Uddhava felt that this was indeed very difficult to practice. A truly spiritual life is not easy. It is like walking on a razor's edge, as is disturbed if criticized by an unknown person living in Timbuktu. But we feel greatly perturbed by the thoughts, word and actions against us of people known to us, specially our near and dear ones. It is not easy even for spiritual seekers to be equanimous when criticized, insulted or troubled, then what to talk of worldly people! They usually become intimidated, unhappy, bitter, rebellious, revengeful or reactive. A rare few who have surrendered completely to the Lord, have realized the Truth/God and are well established in It have the forbearance to receive insults from the world with a smile and remain calm ad understanding. A man spat on saint Eknath a 108 times. Stunned at the saint's equanimity, he realized his mistake, apologized and fell at his feet. The great saint did not even consider it an insult. He in turn thanked the repentant man for giving him the opportunity to bathe 108 times in the holy Tungabhadra River! Jesus forgave those who crucified him on the Cross. Such tolerance is indeed rare. Great saints manifest noble virtues of tolerance to an amazing degree but ironically we find it difficult to practice them even in small issues! 'Tolerance is the ability to cheerfully endure all physical travails, verbal abuse, mental torture and calamities brought in by nature without adverse physical reaction (like retaliation), verbal backlash (like lamenting) or mental resistence (like worrying).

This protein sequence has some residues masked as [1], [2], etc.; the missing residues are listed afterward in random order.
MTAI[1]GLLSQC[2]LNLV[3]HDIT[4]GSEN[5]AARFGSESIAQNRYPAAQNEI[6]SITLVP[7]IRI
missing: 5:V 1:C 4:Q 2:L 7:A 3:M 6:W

A person living in isolation may not have to face much criticism. But the majority have to face abuse and insult at some time or the other in their lives. The famous and great particularly those in public life-be they worldly people, social workers or spiritual seekers have to face a constant barrage of public opinion and insults. Some like the politicians become desensitized to it "thick skinned" as is colloqually expressed. But they too have chinks in their armour and burst into agitated reaction at times.
In the 23rd Chapter of the Bhagavatam Shri Krishna, through a story teaches Uddhava how we can develop the elevating virtue of tolerance (sahanaupaya-varnanam) and thereby gain control of the mind. The powerful story and the teaching therein is called the Bhiksu Gita (bhiksu-gitaya manovijayah)